College isn’t for everyone. Ryan Hertel can vouch. He spent three semesters studying mass communications at King’s College, in Wilkes-Barre, Pennsylvania, after surrendering to pressure from his parents to follow the traditional pathway to money and happiness. Now, the 24-year-old is running his own business — a creative branding agency called Socialocca — in the same field in which many of his degree-holding peers are struggling to stay afloat or even secure entry-level jobs.

As influencers and startups are waking up each day to grind and shine and stand out, Ryan has his finger on the pulse of what works in marketing, what doesn’t and where social media is going. He recently spoke to Better than the Weekend to share some insights.

You’re an unlikely choice to be administering marketing advice to companies. You don’t have a college degree. What makes you an expert? I’m helping people build their brand online. In order to do that, I don’t necessarily need a marketing degree. I just need to have the experience of building a brand. The reason I can even contend when it comes to being in the know about branding and social media and marketing is because I built a DJ’ing business and was successful at building that business by utilizing social media to spread the word and get more than 13,000 followers on Instagram alone. Most people with a marketing degree say, ‘Hey, I know what I’m doing. I was taught what to do.’ I can say, ‘Hey, I know what I’m doing. I used social media to make money for my own business. I can do it for you.’ A lot of people have the knowledge of what to do, but they don’t actually have the track record to prove they can grow a brand’s following.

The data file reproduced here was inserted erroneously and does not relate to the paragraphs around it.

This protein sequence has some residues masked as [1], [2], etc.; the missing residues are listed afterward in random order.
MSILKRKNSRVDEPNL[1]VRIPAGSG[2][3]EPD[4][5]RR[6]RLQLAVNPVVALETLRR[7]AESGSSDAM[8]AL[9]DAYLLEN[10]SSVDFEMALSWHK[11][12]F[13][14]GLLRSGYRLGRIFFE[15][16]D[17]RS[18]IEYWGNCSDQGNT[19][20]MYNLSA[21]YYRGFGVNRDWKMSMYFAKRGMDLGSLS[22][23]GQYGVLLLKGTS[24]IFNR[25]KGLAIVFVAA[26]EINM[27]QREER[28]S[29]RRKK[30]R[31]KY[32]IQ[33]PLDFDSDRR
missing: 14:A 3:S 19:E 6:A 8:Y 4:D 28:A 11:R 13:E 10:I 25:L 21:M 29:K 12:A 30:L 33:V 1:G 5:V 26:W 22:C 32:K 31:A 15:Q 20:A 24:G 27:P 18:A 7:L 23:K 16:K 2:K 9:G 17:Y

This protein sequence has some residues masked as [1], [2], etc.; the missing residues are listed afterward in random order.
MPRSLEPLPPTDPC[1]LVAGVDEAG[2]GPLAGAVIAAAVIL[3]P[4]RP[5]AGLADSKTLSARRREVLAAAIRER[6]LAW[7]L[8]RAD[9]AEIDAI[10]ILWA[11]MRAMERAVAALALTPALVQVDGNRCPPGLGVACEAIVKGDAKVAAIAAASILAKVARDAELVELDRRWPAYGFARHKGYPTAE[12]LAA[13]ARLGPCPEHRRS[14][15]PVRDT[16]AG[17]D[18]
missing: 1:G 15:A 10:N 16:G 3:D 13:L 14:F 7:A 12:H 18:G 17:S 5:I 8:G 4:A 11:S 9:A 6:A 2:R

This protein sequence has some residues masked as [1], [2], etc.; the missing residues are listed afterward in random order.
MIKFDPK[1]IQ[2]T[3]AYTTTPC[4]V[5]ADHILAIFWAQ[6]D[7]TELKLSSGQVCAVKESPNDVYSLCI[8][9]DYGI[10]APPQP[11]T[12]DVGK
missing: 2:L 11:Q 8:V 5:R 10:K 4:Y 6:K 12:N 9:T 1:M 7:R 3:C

Photographed by Lisa Petz

Influencers and newer companies may feel their credibility lies in numbers. Some buy followers to build their credibility. What are the pros and cons to focusing on the amount of followers you have in the beginning by paying for them? People who don’t know what they’re doing who want to be social media influencers do this too often when they’re starting out. There aren’t any pros to buying followers anymore. There were when people were easily fooled and buying followers weren’t a common practice. You can’t fake the following anymore. It’s easy to spot a fake audience today. Plus, fake followers will actually hurt your algorithms on Instagram or Facebook. Less of your real following will see your content. A bunch of fake accounts will see your content and your level of engagement will make you look far less popular than you should be. 

Some services promote buying real followers. Are there any services you know of that do this which you’d recommend? That’s not a real thing. They’re scams. Don’t fall for it. I’d recommend any service that acknowledges they can’t grow your service overnight and one that focuses on goals and not guaranteeing a certain amount of followers. Anybody who says they guarantee results is lying to you. Organic marketing cannot be guaranteed. It all depends on how good the marketing campaign is and how good the content is.